Saturday, February 6, 2016

Take care of those who are there, not those who did not show

We buried my Aunt today. It was a very fine service that had fewer glitches than the last Catholic mass I attended. Her viewing on Friday was sparsely attended, the storm that brought a lot of snow to Long Island on Friday kept a lot of people away.

It's getting tiresome only seeing family at funerals, so we have to so something about that. I am putting a moratorium out there right now.

Nobody I know dies for two years. Got it?

I spent a good part of Thursday in her apartment. Gathering pictures for the photo board at her wake. There were hundreds of pictures to assess, so many people I did not know, so many family members I do not recognize - and now there does not seem to be anyone left who can identify them.

This is very sad to me. I cannot take charge of all the pictures and I do not know who will want them. As a cataloger it makes me cringe. I did find a lot of cool pictures for the board, and for my own research. It was unsettling being in her empty home, knowing she was not coming back. My Brother is in charge of her estate and I can't travel back and forth to help clear her possessions out. His work is cut out for him on so many levels. He did a fine job in arranging her services.

What I did find in her apartment was rather remarkable. My Great Uncle's wallet that he had when he was killed in WW2, along with a stack of letters he wrote to my Grandfather. I have not even begun to process these yet and have no idea what to expect. I am also in possession of his Purple Heart, which I had never seen until today. She saved so many things from her life and career. It got so overwhelming I had to get out and walk around the upper west side for an hour or so. Ok, I stopped in a cool Irish bar that had a bartender with a splendid brogue and one hand.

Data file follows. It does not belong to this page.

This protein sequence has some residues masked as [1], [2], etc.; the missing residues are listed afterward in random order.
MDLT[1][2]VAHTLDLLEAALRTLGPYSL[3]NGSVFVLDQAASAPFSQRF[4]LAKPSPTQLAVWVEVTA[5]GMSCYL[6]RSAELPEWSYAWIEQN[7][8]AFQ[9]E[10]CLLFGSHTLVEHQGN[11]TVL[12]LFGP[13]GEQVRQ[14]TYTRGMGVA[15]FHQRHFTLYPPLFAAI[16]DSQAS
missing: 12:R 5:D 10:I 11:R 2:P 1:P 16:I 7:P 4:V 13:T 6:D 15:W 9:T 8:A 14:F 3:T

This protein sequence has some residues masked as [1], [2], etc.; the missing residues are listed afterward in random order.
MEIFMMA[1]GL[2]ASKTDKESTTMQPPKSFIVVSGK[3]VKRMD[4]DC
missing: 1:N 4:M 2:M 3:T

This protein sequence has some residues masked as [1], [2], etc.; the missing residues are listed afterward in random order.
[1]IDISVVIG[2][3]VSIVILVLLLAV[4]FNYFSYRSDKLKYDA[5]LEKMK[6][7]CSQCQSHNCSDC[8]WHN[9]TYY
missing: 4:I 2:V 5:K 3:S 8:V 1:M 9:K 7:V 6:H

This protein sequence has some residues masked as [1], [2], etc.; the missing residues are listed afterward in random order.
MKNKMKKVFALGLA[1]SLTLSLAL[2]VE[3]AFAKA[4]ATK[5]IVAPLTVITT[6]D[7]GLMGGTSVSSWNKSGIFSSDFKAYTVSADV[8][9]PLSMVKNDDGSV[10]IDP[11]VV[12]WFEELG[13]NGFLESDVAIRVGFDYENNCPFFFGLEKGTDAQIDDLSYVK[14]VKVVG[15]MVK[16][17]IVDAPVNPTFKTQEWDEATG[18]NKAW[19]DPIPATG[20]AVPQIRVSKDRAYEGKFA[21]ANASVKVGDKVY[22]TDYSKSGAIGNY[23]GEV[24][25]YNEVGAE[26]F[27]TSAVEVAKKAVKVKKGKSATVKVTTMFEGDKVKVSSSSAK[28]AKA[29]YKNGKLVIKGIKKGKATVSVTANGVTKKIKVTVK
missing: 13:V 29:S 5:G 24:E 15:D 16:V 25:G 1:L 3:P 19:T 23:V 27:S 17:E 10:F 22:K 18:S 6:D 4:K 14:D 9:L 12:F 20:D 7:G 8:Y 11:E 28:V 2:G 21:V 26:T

At the end of the day I had a bag of framed pictures in one arm and my satchel full of pictures, paperwork and a binder of family genealogy she had done twenty years ago. There is so much to organize.

It was good to meet a lot of my Aunt's friends. Been hearing about them for years but never met them until this sad day. She was loved, admired and held in high esteem by those close to her. She did live a full life, but the last years, too darn cruel.

Saturday, January 30, 2016

Not the last words

My Aunt Sandy died on Friday. After she retired, her health deteriorated. It makes me angry that such an active person was not able to enjoy her final years on her terms.

I owe much to her personally and culturally. She gave me a lot, took me on my first plane trip to D.C. when I was 12 and a bigger jerk than I am now. She should have left me there. She made time for me just to talk adult things, turned me on to a good portion of my music collection, got me tickets to The Rolling Stones and The Who, backstage passes to Aerosmith, Cats and so much more. Geez, there were things we outgrew and lost like the “God Save The Kinks” t-shirts she gave us, or the vinyl Yellow Submarine tablecloth.

She’s been a very important part of my life for as long as I can remember. Her own life was amazing. She worked as the office glue for the entertainment industry for 50 years. From the Brill Building, Capitol Records, RCA, Atlantic, Geffen, Dreamworks, an EGOT and SONY it was a wild career that she worked at with amazing professionalism. She was called a “Paragon of discretion” by a household name and I’m seeing the respect and love her colleagues had for her on social media today. Yes, she was cool as all that.